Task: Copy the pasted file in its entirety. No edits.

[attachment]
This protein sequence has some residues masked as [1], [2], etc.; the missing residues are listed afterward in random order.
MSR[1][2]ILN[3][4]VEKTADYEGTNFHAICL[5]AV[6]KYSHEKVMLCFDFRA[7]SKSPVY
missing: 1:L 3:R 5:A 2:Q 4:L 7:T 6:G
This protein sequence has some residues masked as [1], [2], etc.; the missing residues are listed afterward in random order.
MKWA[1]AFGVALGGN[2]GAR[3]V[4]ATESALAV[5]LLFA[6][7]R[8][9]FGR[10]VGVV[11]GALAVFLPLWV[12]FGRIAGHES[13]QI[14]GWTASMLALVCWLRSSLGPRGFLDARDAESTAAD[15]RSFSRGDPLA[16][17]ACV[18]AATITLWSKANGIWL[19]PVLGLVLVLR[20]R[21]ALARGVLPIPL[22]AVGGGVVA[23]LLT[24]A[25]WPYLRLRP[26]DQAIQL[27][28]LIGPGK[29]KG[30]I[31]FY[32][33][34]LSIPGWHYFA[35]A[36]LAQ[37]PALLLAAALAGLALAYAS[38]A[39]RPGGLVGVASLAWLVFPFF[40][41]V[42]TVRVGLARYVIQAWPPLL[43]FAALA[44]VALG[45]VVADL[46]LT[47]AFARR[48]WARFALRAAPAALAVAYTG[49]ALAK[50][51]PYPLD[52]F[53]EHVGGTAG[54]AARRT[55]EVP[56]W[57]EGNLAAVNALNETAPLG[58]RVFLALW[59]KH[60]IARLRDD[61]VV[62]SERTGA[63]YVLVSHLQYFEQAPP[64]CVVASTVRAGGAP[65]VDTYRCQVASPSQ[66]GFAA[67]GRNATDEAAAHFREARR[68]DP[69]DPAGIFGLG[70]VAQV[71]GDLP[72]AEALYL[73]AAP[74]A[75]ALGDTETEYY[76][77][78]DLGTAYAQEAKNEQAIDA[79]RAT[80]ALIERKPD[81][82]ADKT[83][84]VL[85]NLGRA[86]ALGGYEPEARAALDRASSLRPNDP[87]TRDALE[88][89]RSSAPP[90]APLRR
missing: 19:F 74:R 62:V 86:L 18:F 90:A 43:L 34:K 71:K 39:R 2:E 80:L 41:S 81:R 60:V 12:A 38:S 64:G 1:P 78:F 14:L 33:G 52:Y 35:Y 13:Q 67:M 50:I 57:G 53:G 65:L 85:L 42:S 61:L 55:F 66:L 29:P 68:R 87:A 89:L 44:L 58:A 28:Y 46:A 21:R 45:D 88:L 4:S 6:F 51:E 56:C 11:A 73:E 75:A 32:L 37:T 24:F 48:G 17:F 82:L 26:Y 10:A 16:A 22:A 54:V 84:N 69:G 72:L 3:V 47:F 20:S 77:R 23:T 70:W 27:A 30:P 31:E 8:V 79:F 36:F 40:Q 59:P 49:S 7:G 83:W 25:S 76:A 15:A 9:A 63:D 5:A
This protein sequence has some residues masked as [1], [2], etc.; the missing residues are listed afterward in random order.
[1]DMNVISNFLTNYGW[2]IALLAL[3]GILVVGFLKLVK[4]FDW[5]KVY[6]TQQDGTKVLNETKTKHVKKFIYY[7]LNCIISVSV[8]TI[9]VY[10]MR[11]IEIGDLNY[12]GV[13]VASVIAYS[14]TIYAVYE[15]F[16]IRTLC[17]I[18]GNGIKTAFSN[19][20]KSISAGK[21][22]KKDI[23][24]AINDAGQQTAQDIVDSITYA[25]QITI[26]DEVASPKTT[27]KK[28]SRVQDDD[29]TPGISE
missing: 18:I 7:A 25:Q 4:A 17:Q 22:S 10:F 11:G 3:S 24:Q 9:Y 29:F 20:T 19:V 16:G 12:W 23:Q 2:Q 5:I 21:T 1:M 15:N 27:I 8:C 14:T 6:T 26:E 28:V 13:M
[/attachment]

This protein sequence has some residues masked as [1], [2], etc.; the missing residues are listed afterward in random order.
MSR[1][2]ILN[3][4]VEKTADYEGTNFHAICL[5]AV[6]KYSHEKVMLCFDFRA[7]SKSPVY
missing: 1:L 3:R 5:A 2:Q 4:L 7:T 6:G
This protein sequence has some residues masked as [1], [2], etc.; the missing residues are listed afterward in random order.
MKWA[1]AFGVALGGN[2]GAR[3]V[4]ATESALAV[5]LLFA[6][7]R[8][9]FGR[10]VGVV[11]GALAVFLPLWV[12]FGRIAGHES[13]QI[14]GWTASMLALVCWLRSSLGPRGFLDARDAESTAAD[15]RSFSRGDPLA[16][17]ACV[18]AATITLWSKANGIWL[19]PVLGLVLVLR[20]R[21]ALARGVLPIPL[22]AVGGGVVA[23]LLT[24]A[25]WPYLRLRP[26]DQAIQL[27][28]LIGPGK[29]KG[30]I[31]FY[32][33][34]LSIPGWHYFA[35]A[36]LAQ[37]PALLLAAALAGLALAYAS[38]A[39]RPGGLVGVASLAWLVFPFF[40][41]V[42]TVRVGLARYVIQAWPPLL[43]FAALA[44]VALG[45]VVADL[46]LT[47]AFARR[48]WARFALRAAPAALAVAYTG[49]ALAK[50][51]PYPLD[52]F[53]EHVGGTAG[54]AARRT[55]EVP[56]W[57]EGNLAAVNALNETAPLG[58]RVFLALW[59]KH[60]IARLRDD[61]VV[62]SERTGA[63]YVLVSHLQYFEQAPP[64]CVVASTVRAGGAP[65]VDTYRCQVASPSQ[66]GFAA[67]GRNATDEAAAHFREARR[68]DP[69]DPAGIFGLG[70]VAQV[71]GDLP[72]AEALYL[73]AAP[74]A[75]ALGDTETEYY[76][77][78]DLGTAYAQEAKNEQAIDA[79]RAT[80]ALIERKPD[81][82]ADKT[83][84]VL[85]NLGRA[86]ALGGYEPEARAALDRASSLRPNDP[87]TRDALE[88][89]RSSAPP[90]APLRR
missing: 19:F 74:R 62:V 86:L 18:F 90:A 43:L 34:K 71:K 39:R 2:E 80:L 41:S 81:R 60:V 12:A 38:S 64:G 1:P 78:F 14:L 33:G 52:Y 35:Y 13:Q 67:M 50:I 57:G 53:G 65:L 85:L 42:S 61:L 55:F 66:L 29:P 68:R 87:A 89:L 44:L 58:A 28:Y 46:A 21:R 45:D 88:L 4:S 6:F 51:E 56:C 11:A 73:E 75:A 32:L 37:T 24:F 48:G 17:F 82:L 26:Y 10:A 16:A 22:A 54:V 84:N 69:G 72:L 3:V 47:F 20:S 77:R 23:T 70:W 27:A 30:P 31:E 8:V 79:F 36:F 40:Q 59:P 49:S 7:G 83:W 25:S 76:A 15:A 9:A 63:D 5:A
This protein sequence has some residues masked as [1], [2], etc.; the missing residues are listed afterward in random order.
[1]DMNVISNFLTNYGW[2]IALLAL[3]GILVVGFLKLVK[4]FDW[5]KVY[6]TQQDGTKVLNETKTKHVKKFIYY[7]LNCIISVSV[8]TI[9]VY[10]MR[11]IEIGDLNY[12]GV[13]VASVIAYS[14]TIYAVYE[15]F[16]IRTLC[17]I[18]GNGIKTAFSN[19][20]KSISAGK[21][22]KKDI[23][24]AINDAGQQTAQDIVDSITYA[25]QITI[26]DEVASPKTT[27]KK[28]SRVQDDD[29]TPGISE
missing: 18:I 7:A 25:Q 4:A 17:Q 22:S 10:F 11:G 3:S 24:Q 9:Y 29:F 20:T 19:V 16:G 12:W 23:Q 2:Q 5:I 21:T 1:M 15:N 27:I 8:C 14:T 6:T 26:E 28:V 13:M